UNSW welcomes compromise to ARENA funding
UNSW has welcomed the decision to spare ARENA from dramatic funding cuts, which will allow it to continue to support critical Australian research into new renewable energy and storage technologies.
ARENA was facing an uncertain future after the federal government proposed cutting the agency’s funding by $1.3 billion as part of the “omnibus bill” of budget reforms currently before Parliament. This prompted intense lobbying from Australia’s renewable energy research leaders, including UNSW’s Dr Richard Corkish and Scientia Professor Martin Green. They were among 190 signatories to an open letter to the government in defence of the agency.
Under the compromise deal struck this week, ARENA will now receive $800 million over the next five years.
UNSW Senior Deputy Vice-Chancellor Professor Les Field said the announcement was a lifeline for the University’s world-leading renewable energy research programs.
“It also means that the international excellence in solar energy research, the expertise, facilities and corporate knowledge that UNSW has built up over the past 40 years, by research leaders such as Scientia Professor Martin Green, is not likely to be completely compromised,” Professor Field said.
As at June 2015, ARENA had invested over $500 million across more than 100 projects using solar photovolatics (PV), including $9.6 million to UNSW for three large PV projects.
The importance of supporting early-stage renewable energy technologies was highlighted in May this year when UNSW announced that a new solar cell configuration developed by its engineers had pushed the sunlight-to-electricity conversion efficiency to 34.5%. The milestone established a new world record for unfocused sunlight and nudged us closer to the theoretical limits for the performance such PV devices. The research was supported by a $1.4 million grant from ARENA.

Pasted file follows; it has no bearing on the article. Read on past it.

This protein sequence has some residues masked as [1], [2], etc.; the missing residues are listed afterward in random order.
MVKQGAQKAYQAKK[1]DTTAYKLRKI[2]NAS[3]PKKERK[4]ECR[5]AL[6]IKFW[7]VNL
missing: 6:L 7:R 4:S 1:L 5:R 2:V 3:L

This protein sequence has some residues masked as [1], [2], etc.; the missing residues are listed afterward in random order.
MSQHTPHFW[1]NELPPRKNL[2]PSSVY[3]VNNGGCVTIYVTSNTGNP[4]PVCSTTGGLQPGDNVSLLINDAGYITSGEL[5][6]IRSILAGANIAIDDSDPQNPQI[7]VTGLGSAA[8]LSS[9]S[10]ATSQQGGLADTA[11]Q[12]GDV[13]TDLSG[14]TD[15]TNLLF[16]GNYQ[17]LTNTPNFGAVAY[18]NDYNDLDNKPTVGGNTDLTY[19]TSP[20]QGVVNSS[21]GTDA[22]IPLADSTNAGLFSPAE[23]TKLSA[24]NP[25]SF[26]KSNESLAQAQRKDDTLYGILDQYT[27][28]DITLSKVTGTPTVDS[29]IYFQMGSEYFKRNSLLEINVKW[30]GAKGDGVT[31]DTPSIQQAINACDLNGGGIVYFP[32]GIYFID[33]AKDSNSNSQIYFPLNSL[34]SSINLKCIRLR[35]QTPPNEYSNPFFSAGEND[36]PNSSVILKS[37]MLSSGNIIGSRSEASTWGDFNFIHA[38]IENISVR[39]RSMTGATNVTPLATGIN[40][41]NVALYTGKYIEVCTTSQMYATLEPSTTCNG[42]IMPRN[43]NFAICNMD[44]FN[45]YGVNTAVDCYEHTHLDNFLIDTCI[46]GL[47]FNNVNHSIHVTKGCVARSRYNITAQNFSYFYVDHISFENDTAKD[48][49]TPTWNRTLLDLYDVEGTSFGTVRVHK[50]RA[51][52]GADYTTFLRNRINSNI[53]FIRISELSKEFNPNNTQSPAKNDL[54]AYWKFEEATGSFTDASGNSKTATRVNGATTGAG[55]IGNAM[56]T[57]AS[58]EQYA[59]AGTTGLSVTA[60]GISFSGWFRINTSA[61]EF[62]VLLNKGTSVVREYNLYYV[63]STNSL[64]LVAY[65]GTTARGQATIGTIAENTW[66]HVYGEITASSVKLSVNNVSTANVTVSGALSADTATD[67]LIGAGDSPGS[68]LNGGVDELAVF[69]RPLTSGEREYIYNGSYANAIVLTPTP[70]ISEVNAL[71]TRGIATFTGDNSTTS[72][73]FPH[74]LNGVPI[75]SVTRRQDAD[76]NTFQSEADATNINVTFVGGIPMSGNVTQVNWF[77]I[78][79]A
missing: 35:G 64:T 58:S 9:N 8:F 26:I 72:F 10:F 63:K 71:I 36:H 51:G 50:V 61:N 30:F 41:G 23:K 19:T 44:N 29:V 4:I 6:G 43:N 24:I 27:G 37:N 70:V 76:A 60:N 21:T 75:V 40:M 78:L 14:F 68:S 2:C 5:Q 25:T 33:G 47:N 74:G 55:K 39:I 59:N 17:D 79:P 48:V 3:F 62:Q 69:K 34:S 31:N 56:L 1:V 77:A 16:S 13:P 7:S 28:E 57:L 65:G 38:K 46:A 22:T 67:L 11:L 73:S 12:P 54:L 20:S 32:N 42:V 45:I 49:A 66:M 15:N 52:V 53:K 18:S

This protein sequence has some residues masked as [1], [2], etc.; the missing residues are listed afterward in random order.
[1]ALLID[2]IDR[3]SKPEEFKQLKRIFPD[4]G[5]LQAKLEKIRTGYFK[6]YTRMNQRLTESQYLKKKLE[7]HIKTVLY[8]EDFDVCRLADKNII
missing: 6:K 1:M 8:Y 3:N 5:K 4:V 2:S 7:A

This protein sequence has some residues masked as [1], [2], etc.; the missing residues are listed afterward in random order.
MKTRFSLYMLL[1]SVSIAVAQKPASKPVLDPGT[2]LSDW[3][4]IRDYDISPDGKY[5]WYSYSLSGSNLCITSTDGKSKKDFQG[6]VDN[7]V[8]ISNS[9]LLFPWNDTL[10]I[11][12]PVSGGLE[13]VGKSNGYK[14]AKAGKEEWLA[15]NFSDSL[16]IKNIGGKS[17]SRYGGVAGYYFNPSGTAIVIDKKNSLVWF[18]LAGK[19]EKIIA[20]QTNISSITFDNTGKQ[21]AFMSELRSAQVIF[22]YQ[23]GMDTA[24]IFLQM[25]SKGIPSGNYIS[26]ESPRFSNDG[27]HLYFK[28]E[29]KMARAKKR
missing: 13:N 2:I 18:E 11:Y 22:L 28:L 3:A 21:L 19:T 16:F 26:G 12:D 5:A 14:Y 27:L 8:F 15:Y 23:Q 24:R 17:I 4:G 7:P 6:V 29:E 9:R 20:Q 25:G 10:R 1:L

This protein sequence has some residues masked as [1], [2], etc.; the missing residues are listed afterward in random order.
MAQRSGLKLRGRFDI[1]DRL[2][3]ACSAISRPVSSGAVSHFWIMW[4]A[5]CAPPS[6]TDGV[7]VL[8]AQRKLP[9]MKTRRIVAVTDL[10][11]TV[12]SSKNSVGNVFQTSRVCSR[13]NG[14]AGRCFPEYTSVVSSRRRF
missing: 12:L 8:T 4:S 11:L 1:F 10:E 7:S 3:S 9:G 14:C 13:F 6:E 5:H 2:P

Professor Darren Bagnall, Head of the School of Photovoltaic and Renewable Energy Engineering at UNSW, said he was pleased that Labor and the Government had taken a bipartisan approach to reach the compromise deal, and not gone down the path of complete defunding.
“However, as the independent board that oversees grants from ARENA will now be required to reassesses its priorities for future grant funding, it is crucial that the focus remains on supporting the early and pre-commercialisation stages of renewable energy research,” Professor Bagnall said.
According to Dr Corkish and the Australian National University’s Professor Andrew Blakers, ARENA should direct its reduced funding towards projects that support the introduction of renewable energy into the electricity system.
“This is the fastest way to make deep cuts to emissions,” they said in a piece published in The Conversation.
“Other important energy goals will be to electrify road vehicles and trains, and to encourage the use of electric heat pumps in place of natural gas for building heating and hot water systems,” they said.